By John Lauritsen

Originally published Jan. 11, 2022

MINNEAPOLIS (WCCO) — The Minnesota music community is mourning the loss of a talented musician and composer.

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In December, 67-year-old Ray Evangelista died after a two-week battle with COVID-19.

He was often seen around Twin Cities restaurants and bars, performing as a one-man-band musician.

“Whoever the crowd was, whatever age group, that’s what he would make his night to be,” said Kelly Cornelius, Evangelista’s life partner.

Growing up in the Philippines, it became clear that Evangelista had a gift. He learned the ukulele at 5, the violin at 8 and the guitar at 10. The latter earned him the nickname “Little Santana” because he played like musician Carlos Santana, often wowing crowds at bars and restaurants.

“He played by ear. He did learn to read notes, but it was all by ear,” Cornelius said.

She and Evangelista met in 1984, after he moved to Minnesota. She fell in love with his music first, and then she fell in love with him.

Ray Evangelista (credit: Kelly Cornelius)

“I fell head over heels for him,” she said. “We loved each other so much and he spoiled me rotten.”

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But late last year, Evangelista got sick. He was hospitalized and later died after a short battle with COVID-19.

“He died in my arms. He died in my arms,” Cornelius said.

The news was also difficult for fellow Twin Cities musicians, including Jim Gutzman.

“He played songs that other guitar players wouldn’t even attempt sometimes. But his composition skills were equally as great, if not greater,” Gutzman said.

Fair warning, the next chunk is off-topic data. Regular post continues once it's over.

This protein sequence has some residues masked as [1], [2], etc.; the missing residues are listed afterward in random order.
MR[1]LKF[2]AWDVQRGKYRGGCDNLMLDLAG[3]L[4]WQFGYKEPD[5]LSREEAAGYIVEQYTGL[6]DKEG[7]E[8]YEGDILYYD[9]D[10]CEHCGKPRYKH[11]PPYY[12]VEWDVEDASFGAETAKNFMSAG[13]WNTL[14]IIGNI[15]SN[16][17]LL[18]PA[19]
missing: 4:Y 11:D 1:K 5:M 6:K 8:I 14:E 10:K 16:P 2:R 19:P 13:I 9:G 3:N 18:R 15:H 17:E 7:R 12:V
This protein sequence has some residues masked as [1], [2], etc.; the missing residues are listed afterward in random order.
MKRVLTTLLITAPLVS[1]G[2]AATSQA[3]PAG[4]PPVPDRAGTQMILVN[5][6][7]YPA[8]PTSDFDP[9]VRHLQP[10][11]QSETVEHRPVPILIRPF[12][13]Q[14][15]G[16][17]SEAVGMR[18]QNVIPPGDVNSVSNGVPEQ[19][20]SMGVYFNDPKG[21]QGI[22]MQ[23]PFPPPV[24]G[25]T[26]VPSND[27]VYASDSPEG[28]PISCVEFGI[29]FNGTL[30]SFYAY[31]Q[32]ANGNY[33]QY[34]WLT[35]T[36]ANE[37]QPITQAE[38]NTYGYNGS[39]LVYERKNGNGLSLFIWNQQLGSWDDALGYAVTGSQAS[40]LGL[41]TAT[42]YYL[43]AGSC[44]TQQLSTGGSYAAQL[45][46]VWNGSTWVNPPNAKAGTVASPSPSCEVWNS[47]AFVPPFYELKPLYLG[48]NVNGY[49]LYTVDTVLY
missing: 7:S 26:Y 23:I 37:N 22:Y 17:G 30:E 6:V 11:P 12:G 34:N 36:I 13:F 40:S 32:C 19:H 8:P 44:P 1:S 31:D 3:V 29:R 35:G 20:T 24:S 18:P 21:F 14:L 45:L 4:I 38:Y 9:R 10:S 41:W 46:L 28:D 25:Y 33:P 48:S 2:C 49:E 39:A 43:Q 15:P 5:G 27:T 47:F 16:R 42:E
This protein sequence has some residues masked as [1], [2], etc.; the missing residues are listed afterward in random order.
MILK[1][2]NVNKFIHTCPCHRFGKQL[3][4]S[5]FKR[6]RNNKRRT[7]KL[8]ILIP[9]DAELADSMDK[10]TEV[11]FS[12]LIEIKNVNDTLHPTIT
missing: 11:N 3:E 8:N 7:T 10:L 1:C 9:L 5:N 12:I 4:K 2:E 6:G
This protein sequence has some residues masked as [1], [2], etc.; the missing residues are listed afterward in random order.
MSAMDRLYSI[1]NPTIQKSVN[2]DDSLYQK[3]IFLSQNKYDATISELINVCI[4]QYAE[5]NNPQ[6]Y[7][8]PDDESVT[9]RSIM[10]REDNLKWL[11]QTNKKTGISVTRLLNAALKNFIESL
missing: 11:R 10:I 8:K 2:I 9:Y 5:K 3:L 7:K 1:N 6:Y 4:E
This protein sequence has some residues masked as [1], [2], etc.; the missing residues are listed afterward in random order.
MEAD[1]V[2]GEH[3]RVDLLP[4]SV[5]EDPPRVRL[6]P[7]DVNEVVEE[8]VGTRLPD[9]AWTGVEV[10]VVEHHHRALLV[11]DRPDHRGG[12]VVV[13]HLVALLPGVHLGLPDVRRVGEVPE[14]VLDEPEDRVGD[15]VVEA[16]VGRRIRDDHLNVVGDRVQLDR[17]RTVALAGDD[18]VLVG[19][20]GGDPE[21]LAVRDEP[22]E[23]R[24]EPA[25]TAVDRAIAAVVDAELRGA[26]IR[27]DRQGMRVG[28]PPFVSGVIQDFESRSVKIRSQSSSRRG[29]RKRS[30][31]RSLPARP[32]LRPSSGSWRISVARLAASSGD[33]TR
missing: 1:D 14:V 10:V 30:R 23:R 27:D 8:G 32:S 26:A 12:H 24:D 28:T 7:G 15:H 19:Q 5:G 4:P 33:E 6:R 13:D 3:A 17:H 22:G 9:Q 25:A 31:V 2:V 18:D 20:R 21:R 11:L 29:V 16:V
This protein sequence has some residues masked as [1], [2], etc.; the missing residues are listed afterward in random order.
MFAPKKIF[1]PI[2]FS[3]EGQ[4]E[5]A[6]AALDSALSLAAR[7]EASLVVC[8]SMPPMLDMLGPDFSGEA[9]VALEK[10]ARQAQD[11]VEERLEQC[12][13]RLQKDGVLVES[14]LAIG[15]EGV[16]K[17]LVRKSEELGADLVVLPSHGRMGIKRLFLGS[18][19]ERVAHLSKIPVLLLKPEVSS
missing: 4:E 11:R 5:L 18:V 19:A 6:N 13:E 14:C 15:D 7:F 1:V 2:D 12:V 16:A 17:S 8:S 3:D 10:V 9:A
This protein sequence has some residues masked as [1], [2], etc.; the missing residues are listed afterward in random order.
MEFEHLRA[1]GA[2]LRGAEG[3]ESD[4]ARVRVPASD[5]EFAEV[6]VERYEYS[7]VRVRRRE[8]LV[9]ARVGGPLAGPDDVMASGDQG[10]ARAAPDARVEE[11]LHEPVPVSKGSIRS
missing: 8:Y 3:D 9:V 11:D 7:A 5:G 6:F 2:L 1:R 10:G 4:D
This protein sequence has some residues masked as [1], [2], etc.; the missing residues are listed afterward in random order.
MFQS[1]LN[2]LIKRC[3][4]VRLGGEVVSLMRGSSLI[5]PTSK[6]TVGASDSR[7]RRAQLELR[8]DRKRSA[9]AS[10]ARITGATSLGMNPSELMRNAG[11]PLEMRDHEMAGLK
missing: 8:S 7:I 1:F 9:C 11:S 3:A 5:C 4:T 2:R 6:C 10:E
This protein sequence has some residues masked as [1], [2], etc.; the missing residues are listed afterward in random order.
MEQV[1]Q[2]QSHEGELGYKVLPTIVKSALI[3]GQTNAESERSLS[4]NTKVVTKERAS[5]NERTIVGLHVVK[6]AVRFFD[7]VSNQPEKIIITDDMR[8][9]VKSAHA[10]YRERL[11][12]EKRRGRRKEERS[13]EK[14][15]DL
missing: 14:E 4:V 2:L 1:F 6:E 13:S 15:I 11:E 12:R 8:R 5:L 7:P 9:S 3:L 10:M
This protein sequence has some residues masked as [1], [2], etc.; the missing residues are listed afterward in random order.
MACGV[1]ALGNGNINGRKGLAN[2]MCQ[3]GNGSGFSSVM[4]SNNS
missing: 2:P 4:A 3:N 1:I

One of Evangelista’s final projects was collaborating with Gutzman and music producer Alex Twum on a musical called “People R Ready.” They spent two years on the project, and had just finished it before Evangelista died.

“This was just not only an incredible person to work with, but he was a good man. This was a kind individual. This is the kind of guy who would stop on the side of the road if you had a flat tire,” Gutzman said.

He was a talented musician with humility. Cornelius will also remember Evangelista as someone willing to share his musical gifts and knowledge with others.

“He’s such a kind-hearted person with such a big heart, and he just shared it with people. He played it with his music and it shined right through him,” she said. “He will be missed so badly.”

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Evangelista’s friends and family are planning a celebration of life for him, which will take place sometime in June.

John Lauritsen